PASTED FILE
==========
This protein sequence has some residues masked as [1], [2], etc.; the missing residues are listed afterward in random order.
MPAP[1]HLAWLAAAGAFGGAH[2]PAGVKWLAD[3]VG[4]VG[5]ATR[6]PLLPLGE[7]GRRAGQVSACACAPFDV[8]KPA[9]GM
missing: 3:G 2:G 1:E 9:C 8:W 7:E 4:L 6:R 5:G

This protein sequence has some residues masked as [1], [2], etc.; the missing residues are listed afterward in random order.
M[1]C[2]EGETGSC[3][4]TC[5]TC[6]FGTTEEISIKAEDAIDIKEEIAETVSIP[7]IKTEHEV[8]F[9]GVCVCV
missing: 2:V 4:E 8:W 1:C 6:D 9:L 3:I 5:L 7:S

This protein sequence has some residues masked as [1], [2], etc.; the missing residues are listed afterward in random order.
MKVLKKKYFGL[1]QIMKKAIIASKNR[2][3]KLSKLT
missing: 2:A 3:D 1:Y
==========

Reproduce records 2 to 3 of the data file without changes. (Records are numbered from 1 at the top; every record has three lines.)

This protein sequence has some residues masked as [1], [2], etc.; the missing residues are listed afterward in random order.
M[1]C[2]EGETGSC[3][4]TC[5]TC[6]FGTTEEISIKAEDAIDIKEEIAETVSIP[7]IKTEHEV[8]F[9]GVCVCV
missing: 2:V 4:E 8:W 1:C 6:D 9:L 3:I 5:L 7:S

This protein sequence has some residues masked as [1], [2], etc.; the missing residues are listed afterward in random order.
MKVLKKKYFGL[1]QIMKKAIIASKNR[2][3]KLSKLT
missing: 2:A 3:D 1:Y